306 F2d 489 Guillory v. Administrators of Tulane University of Louisiana

306 F.2d 489

Barbara Marie GUILLORY and Pearlie Hardin Elloie, Appellants,
v.
The ADMINISTRATORS OF the TULANE UNIVERSITY OF LOUISIANA et al., Appellees.

No. 19730.

United States Court of Appeals Fifth Circuit.

July 21, 1962.

Katherine S. Wright, John P. Nelson, Jr., New Orleans, La., for appellants.

John Pat Little, Wood Brown, III, New Orleans, La., for appellees.

Before CAMERON, BROWN and WISDOM, Circuit Judges.

PER CURIAM.

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1

This case involves the question whether the Negro plaintiffs are entitled to declaratory and injunctive relief compelling Tulane University to admit them as students. As this is the assertion of Federal Constitutional rights under the 14th Amendment, the claim necessarily asserts that Tulane University, by reason of its unique historical background or by circumstances showing substantial state control is a State Agency, or its operation under Act 43 of 1884, LSA-R.S. Tit. 17, c. 6, constitutes state action. The District Court first granted a summary judgment in favor of the plaintiffs and entered a temporary injunction. Guillory v. Administrators of Tulane University, D.C.La., 1962, 203 F. Supp. 855. Later, on application and motion of Tulane University, the Court granted a new trial, set aside the summary judgment, and vacated the injunction. The plaintiffs appeal from those actions.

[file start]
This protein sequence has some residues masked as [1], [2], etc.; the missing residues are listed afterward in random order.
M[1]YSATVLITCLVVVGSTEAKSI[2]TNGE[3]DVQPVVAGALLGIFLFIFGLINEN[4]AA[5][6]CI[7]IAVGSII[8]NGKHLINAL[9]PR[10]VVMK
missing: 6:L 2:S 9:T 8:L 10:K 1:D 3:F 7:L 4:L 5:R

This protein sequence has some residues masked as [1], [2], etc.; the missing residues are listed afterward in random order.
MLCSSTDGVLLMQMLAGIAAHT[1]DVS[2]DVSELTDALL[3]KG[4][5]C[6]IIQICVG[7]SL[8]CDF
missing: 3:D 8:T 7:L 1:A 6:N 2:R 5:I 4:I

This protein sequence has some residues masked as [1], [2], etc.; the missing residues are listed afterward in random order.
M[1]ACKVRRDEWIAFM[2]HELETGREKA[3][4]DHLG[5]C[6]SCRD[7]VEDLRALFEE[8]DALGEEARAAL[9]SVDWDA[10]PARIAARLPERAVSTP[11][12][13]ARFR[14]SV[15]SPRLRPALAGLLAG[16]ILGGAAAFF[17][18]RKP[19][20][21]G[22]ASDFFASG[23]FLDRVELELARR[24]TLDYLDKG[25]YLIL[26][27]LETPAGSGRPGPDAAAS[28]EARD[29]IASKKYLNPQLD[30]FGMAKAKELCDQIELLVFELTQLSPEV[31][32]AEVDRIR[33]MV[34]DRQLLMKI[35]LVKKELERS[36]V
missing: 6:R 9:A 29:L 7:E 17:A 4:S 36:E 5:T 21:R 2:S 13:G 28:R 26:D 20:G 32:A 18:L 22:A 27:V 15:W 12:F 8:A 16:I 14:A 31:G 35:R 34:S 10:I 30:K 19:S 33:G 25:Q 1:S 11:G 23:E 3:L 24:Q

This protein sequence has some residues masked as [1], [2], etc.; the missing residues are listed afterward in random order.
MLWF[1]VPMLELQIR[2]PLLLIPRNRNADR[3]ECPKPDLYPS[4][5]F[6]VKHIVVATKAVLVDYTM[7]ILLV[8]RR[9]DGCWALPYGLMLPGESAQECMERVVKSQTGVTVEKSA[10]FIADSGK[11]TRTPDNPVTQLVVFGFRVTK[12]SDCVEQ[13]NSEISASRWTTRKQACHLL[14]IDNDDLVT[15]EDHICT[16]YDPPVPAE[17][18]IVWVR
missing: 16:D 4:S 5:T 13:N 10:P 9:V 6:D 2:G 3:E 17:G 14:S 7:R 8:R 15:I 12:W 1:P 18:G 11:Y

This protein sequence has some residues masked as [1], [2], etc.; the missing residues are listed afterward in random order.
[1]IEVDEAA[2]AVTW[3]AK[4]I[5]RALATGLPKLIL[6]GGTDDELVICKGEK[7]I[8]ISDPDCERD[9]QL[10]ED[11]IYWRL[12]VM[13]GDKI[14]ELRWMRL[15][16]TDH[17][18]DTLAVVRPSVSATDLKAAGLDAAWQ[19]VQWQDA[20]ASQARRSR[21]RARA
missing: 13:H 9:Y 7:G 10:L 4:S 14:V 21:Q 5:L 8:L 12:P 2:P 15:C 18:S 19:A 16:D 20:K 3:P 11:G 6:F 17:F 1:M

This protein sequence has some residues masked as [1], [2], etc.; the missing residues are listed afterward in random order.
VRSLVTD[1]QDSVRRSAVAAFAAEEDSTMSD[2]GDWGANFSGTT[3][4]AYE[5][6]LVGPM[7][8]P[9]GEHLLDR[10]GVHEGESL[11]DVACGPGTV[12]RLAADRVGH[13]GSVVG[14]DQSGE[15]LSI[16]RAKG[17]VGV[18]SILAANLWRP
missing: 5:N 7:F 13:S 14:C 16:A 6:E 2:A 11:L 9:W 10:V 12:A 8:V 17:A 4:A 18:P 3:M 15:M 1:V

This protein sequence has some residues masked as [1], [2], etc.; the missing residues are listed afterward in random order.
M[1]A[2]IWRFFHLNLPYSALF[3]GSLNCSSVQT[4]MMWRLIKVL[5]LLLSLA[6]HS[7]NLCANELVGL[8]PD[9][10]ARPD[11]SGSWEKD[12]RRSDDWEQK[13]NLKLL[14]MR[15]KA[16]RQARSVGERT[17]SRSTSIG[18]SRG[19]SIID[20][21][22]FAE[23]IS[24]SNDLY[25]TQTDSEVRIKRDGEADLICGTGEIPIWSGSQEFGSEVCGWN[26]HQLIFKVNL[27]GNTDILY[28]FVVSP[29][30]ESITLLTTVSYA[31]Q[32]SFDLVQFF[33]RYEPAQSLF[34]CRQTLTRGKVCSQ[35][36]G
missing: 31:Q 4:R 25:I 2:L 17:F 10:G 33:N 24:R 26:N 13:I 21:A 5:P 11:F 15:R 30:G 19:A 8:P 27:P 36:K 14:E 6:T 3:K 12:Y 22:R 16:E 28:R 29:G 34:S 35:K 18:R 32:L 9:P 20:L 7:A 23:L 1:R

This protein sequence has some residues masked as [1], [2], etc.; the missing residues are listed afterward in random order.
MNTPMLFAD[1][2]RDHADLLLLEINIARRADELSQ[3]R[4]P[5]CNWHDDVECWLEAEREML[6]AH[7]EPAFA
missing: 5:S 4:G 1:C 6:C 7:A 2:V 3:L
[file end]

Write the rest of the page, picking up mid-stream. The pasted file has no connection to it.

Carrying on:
2

We hold that the record supports the trial judge's decision that on the evidence then before him the case was not one for summary judgment. The District Court's dissolution of the temporary injunction was therefore not an abuse of discretion requiring reversal by us.

3

We are of the view that the case warrants an expeditious trial on the merits. Consideration of counsels' briefs with their carefully prepared analyses of the historical materials leaves us with the marked impression that substantially the same evidentiary materials probably will be required on a trial for permanent injunction and declaratory judgment as would be the case for a preliminary injunction. Accordingly, there is no reason why the case should not be tried on the merits without delay.

4

Under our Rules we have the right to consider all matters appearing in the record in the District Court. The record shows third party complaints, filed by Tulane University, impleading as third party defendants the heirs and other representatives of donors (or their classes) whose gifts may have expressed or implied a restriction as to the racial qualification of students. We express the view that such third party claims are at this stage purely collateral and incidental to the main cause. In view of the desirability that the controversy between the student-plaintiffs and Tulane University be determined expeditiously, we suggest to the District Court that under no circumstances should such third party claims be allowed to delay the trial and determination of the main case. The District Court has ample power to protect the defendants by deferring action, decision, and handling of the third party claims until the main controversy has been authoritatively determined.

5

We affirm the actions attacked by this appeal. We remand the case for an early trial and for such other and further action as may be consistent with this order. The mandate of this Court is to be issued forthwith.